POLITICS
10/15/2014 12:16 pm ET Updated Dec 06, 2017

Detroit Student Suspended For Rest Of The Year Over Pocketknife Found In Purse

A Detroit-area high school has suspended an honors student for the rest of the school year over a pocketknife the student says she had by accident.

Atiya Haynes, 17, was caught with the pocketknife at a homecoming football game in late September at Annapolis High School in Dearborn Heights, Michigan. School officials were searching the bags of female students exiting the restroom after a security guard claimed to have smelled marijuana nearby, according to local outlet WXYZ-TV. When officials searched Atiya's bag, they found no marijuana, but did find a small knife.

knife

The knife found in Atiya's purse.

Atiya says she did not realize the knife was in her bag. Her grandfather had given it to her over the summer, urging her to carry it for protection when riding her bike through dangerous neighborhoods to her lifeguarding job, according to MLive.

Atiya, an Advanced Placement student, was originally expelled from Annapolis High following the incident. However, on Monday, the school board rolled back her punishment, albeit slightly. Atiya is now suspended for the rest of the year, but will be allowed to take online classes and graduate with her class in 2015, reports local outlet WJBK-TV.

Attorneys from the American Civil Liberties Union came to the teen's defense at a school board meeting last week, asking for an exception to a state zero-tolerance law that imparts harsh penalties on students caught with weapons, says Slate.

In an open letter to the District 7 Board of Education, published Oct. 6, Atiya wrote that the zero-tolerance policy perpetuates the school-to-prison pipeline.

"These policies disproportionately target pupils with impoverished histories of abuse, neglect, or learning disabilities," wrote Atiya. "Due to the No-Tolerance Policies, there have been severe punishments imposed on many students including myself, regardless of circumstances."

School district Superintendent Todd Thieken defended the decision to The Huffington Post. He noted that the district tries to avoid suspending students and has a number of positive intervention programs in place. He added that in this case, officials tried to give Atiya multiple options.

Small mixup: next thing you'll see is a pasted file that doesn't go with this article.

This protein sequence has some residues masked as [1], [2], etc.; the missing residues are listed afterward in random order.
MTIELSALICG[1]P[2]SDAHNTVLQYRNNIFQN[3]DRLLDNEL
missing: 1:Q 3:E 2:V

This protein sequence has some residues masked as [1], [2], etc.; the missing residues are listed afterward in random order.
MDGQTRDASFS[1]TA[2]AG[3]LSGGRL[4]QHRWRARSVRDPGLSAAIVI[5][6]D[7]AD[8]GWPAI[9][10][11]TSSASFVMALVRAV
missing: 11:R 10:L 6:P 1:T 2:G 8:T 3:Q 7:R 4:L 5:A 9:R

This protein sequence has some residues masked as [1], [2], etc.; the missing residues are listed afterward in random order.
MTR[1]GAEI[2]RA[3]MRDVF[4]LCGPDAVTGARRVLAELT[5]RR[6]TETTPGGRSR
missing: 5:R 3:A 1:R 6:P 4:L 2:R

According to Thieken, Michigan law requires schools to "automatically bring a student to the school board for an expulsion hearing if they're found with a dangerous weapon."

"That being said," Thieken continued, "when [Atiya] was brought to the school board, the school board deliberated for a great length of time as to what the punishment should be. We do that with everything."

"She did violate the school code," he added. "But there were circumstances so that she did not receive an expulsion."

Notably, Atiya does not live in the neighborhood where she attends school. According to Slate, she would travel daily to Dearborn Heights from her Detroit neighborhood for better educational opportunities.

In her open letter, Atiya noted that she is from an area "notoriously known for gang violence."

"I've carried mace in the past in case of emergency, but it wasn't until I started riding my bike to the Dearborn Civic Center where I'm a lifeguard, which is an hour commute (biking), that my grandfather handed me a pocket knife," she wrote. "I hesitated at first because I would never want a knife to be a resort, then I remembered hearing about recent attacks at a local park that I had to pass."

After Atiya's new punishment was announced, she told local outlet WJBK-TV that she was "disgusted."

"I can't believe that ... No empathy. Put your child in this situation," she said. "Every time you forget your keys to your house, think of me. Think of this honest mistake. I'm a human being. I'm 17 years old. It's disgusting that you can sleep at night knowing that you can potentially ruin somebody's life."

Thieken took a different view of the potential long-term effects of the board's decision.

"I think that we were able to do things that met the needs from both sides, if you will," he told HuffPost. "We were able to uphold the school code of conduct, and at the same time, I think we were able to understand the needs of the students who receive an education and allow [Atiya] some alternative options, instead of this being a major life-altering event."

HuffPost

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